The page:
Barely a week passes without an underground poker game or gambling ring being busted somewhere in the world, and this week it’s the rather unexpected town of Surat in India which has hit the headlines, 32 youths arrested in a crackdown in the upmarket Vesu district.
Not known as a hotbed of illegal (or even legal) poker, the police raid ‘recovered Rs 4.59lakh in cash (over $7000), 40 mobile phones, two tablets, two video recorders and 12 cars together worth Rs 1 crore (over $155,000!) ’ according to the Timesofindia.
Two young men, Hetal Desai and Jaideep Dawar, were named as the two main operators of the ‘gambling den’ in their customized shop in a commercial complex, with many of their poker patrons ‘businessmen, while others are offspring of affluent business families’ according to newspaper reports.
The status of poker in India mirrors that of the USA, with only 3 states recognizing the game as skill-based while others are in the process of legislating either for or against the game.
There are an estimated 50,000 players on India-specific poker platforms, according to Rajat Agarwal, cofounder of Spartan Poker who says of his industry:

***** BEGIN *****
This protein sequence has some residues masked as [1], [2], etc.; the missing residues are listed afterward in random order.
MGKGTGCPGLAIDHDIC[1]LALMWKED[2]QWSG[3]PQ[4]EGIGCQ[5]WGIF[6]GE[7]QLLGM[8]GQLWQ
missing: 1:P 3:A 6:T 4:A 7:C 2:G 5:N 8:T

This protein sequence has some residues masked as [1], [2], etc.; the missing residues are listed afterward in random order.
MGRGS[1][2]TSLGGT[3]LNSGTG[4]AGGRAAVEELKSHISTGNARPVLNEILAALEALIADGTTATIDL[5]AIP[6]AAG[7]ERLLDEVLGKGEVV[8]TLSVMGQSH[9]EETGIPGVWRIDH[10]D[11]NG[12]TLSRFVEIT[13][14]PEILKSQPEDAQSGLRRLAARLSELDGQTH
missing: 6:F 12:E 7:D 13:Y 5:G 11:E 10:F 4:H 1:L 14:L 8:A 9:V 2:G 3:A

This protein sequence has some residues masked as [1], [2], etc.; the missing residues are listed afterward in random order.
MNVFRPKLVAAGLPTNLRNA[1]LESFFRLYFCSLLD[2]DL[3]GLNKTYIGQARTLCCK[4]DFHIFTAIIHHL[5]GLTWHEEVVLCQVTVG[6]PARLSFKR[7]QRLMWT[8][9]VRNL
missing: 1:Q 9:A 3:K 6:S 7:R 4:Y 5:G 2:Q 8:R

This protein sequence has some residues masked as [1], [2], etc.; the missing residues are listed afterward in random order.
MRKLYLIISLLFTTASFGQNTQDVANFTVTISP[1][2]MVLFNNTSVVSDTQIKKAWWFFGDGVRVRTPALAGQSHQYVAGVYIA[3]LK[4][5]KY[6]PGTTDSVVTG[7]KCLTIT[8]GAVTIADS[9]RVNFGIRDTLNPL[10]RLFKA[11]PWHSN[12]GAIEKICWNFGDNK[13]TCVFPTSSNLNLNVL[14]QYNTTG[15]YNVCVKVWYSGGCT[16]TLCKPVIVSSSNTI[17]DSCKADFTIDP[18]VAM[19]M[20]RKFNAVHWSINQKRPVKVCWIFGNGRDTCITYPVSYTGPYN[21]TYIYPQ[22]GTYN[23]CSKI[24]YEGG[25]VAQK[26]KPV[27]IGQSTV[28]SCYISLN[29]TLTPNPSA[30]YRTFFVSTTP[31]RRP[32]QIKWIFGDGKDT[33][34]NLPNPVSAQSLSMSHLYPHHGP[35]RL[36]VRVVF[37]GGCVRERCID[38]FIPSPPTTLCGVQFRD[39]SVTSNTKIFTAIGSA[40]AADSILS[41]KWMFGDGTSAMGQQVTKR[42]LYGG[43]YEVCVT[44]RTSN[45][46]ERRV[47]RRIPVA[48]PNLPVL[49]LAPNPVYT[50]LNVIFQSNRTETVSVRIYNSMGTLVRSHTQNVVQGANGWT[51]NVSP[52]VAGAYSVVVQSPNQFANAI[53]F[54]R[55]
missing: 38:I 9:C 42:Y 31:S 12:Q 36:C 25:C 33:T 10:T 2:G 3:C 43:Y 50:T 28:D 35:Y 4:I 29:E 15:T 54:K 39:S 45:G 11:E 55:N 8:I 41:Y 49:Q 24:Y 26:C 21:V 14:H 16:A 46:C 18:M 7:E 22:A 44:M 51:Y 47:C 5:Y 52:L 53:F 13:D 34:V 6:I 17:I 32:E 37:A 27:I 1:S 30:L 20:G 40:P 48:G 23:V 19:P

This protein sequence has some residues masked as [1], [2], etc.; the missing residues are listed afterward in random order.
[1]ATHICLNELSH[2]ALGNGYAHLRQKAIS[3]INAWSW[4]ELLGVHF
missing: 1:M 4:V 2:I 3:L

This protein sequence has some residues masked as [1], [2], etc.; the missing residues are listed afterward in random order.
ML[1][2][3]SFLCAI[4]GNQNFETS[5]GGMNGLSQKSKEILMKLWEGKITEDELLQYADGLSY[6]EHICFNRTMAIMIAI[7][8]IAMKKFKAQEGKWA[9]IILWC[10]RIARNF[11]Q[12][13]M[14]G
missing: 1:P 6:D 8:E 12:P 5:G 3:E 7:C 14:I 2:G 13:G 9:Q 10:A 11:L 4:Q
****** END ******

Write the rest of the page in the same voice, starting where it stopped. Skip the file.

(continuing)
“Online poker is a profit-making model.”
Reports from 2015 classed its net worth at about $110-120 million, and the country has seen slow but steady investment in poker start-ups, though the regulation is heavy.
Land-based casinos are rare in India, hence the eruption of underground poker games and illegal gambling houses. There are two casinos in the state of Sikkim and a total of 10 in Goa - six land-based along with four floating casinos on the Mandovi River.
According to Jay Sayta, an expert in Indian gambling laws:
“It is an obscure area which people like to wish away. However there is considerable interest in gambling, especially in a country like India which loves cricket (and betting on it comes as a logical extension) and entertainment/thrills.”
Along with many others on the online forums which proliferate in India, Sayta has urged the government to introduce ‘legal but regulated gambling in India’ to ‘bring the gambling economy out of the grip of mafia and underground dons’.
It’s a little too late for the 32 accused in the Surat bust, however, with heavy fines and up to 3 months imprisonment the possible penalty for their violations.